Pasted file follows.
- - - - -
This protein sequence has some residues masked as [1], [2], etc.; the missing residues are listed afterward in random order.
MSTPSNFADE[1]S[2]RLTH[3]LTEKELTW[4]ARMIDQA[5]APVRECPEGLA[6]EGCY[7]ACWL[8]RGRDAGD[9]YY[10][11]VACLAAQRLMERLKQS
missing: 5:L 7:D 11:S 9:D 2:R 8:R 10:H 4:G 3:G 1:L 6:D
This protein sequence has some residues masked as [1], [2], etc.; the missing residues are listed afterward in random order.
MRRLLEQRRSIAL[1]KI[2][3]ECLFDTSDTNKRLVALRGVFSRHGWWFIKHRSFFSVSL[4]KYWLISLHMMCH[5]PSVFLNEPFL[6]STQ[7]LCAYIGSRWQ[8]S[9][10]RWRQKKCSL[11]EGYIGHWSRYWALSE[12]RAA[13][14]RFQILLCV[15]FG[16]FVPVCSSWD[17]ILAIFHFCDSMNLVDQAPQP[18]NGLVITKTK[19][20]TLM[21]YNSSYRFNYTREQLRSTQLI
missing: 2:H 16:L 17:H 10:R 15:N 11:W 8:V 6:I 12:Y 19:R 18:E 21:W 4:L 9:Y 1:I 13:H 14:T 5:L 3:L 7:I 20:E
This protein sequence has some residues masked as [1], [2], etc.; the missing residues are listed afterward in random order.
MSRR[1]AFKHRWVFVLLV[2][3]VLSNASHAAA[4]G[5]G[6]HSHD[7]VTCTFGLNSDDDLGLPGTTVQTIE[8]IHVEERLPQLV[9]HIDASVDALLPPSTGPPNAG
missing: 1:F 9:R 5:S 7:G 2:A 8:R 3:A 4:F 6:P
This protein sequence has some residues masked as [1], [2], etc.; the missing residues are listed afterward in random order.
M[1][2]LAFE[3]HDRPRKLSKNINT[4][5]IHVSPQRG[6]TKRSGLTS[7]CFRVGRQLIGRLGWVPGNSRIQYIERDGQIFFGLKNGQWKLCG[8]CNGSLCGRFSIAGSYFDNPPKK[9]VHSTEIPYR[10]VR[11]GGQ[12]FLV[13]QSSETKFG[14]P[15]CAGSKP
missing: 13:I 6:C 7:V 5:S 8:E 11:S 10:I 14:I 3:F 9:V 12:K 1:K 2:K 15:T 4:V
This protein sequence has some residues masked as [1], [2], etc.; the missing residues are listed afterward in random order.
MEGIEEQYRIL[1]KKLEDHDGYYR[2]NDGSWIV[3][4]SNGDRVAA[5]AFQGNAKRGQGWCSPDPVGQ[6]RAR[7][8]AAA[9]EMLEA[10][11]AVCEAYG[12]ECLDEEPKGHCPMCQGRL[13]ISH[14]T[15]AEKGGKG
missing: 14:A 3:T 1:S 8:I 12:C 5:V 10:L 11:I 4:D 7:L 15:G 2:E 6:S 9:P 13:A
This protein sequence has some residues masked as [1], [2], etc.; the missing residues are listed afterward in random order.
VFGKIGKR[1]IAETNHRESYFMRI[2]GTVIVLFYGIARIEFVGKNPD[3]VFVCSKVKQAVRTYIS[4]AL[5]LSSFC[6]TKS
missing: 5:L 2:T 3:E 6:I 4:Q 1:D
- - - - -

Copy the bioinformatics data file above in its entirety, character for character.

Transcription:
This protein sequence has some residues masked as [1], [2], etc.; the missing residues are listed afterward in random order.
MSTPSNFADE[1]S[2]RLTH[3]LTEKELTW[4]ARMIDQA[5]APVRECPEGLA[6]EGCY[7]ACWL[8]RGRDAGD[9]YY[10][11]VACLAAQRLMERLKQS
missing: 5:L 7:D 11:S 9:D 2:R 8:R 10:H 4:G 3:G 1:L 6:D
This protein sequence has some residues masked as [1], [2], etc.; the missing residues are listed afterward in random order.
MRRLLEQRRSIAL[1]KI[2][3]ECLFDTSDTNKRLVALRGVFSRHGWWFIKHRSFFSVSL[4]KYWLISLHMMCH[5]PSVFLNEPFL[6]STQ[7]LCAYIGSRWQ[8]S[9][10]RWRQKKCSL[11]EGYIGHWSRYWALSE[12]RAA[13][14]RFQILLCV[15]FG[16]FVPVCSSWD[17]ILAIFHFCDSMNLVDQAPQP[18]NGLVITKTK[19][20]TLM[21]YNSSYRFNYTREQLRSTQLI
missing: 2:H 16:L 17:H 10:R 15:N 11:W 8:V 6:I 12:Y 19:R 18:E 21:W 4:L 9:Y 1:I 13:H 14:T 5:L 3:L 7:I 20:E
This protein sequence has some residues masked as [1], [2], etc.; the missing residues are listed afterward in random order.
MSRR[1]AFKHRWVFVLLV[2][3]VLSNASHAAA[4]G[5]G[6]HSHD[7]VTCTFGLNSDDDLGLPGTTVQTIE[8]IHVEERLPQLV[9]HIDASVDALLPPSTGPPNAG
missing: 1:F 9:R 5:S 7:G 2:A 8:R 3:A 4:F 6:P
This protein sequence has some residues masked as [1], [2], etc.; the missing residues are listed afterward in random order.
M[1][2]LAFE[3]HDRPRKLSKNINT[4][5]IHVSPQRG[6]TKRSGLTS[7]CFRVGRQLIGRLGWVPGNSRIQYIERDGQIFFGLKNGQWKLCG[8]CNGSLCGRFSIAGSYFDNPPKK[9]VHSTEIPYR[10]VR[11]GGQ[12]FLV[13]QSSETKFG[14]P[15]CAGSKP
missing: 13:I 6:C 7:V 5:S 8:E 11:S 10:I 14:I 3:F 9:V 12:K 1:K 2:K 15:T 4:V
This protein sequence has some residues masked as [1], [2], etc.; the missing residues are listed afterward in random order.
MEGIEEQYRIL[1]KKLEDHDGYYR[2]NDGSWIV[3][4]SNGDRVAA[5]AFQGNAKRGQGWCSPDPVGQ[6]RAR[7][8]AAA[9]EMLEA[10][11]AVCEAYG[12]ECLDEEPKGHCPMCQGRL[13]ISH[14]T[15]AEKGGKG
missing: 14:A 3:T 1:S 8:I 12:C 5:V 10:L 11:I 4:D 7:L 15:G 2:E 6:S 9:P 13:A
This protein sequence has some residues masked as [1], [2], etc.; the missing residues are listed afterward in random order.
VFGKIGKR[1]IAETNHRESYFMRI[2]GTVIVLFYGIARIEFVGKNPD[3]VFVCSKVKQAVRTYIS[4]AL[5]LSSFC[6]TKS
missing: 5:L 2:T 3:E 6:I 4:Q 1:D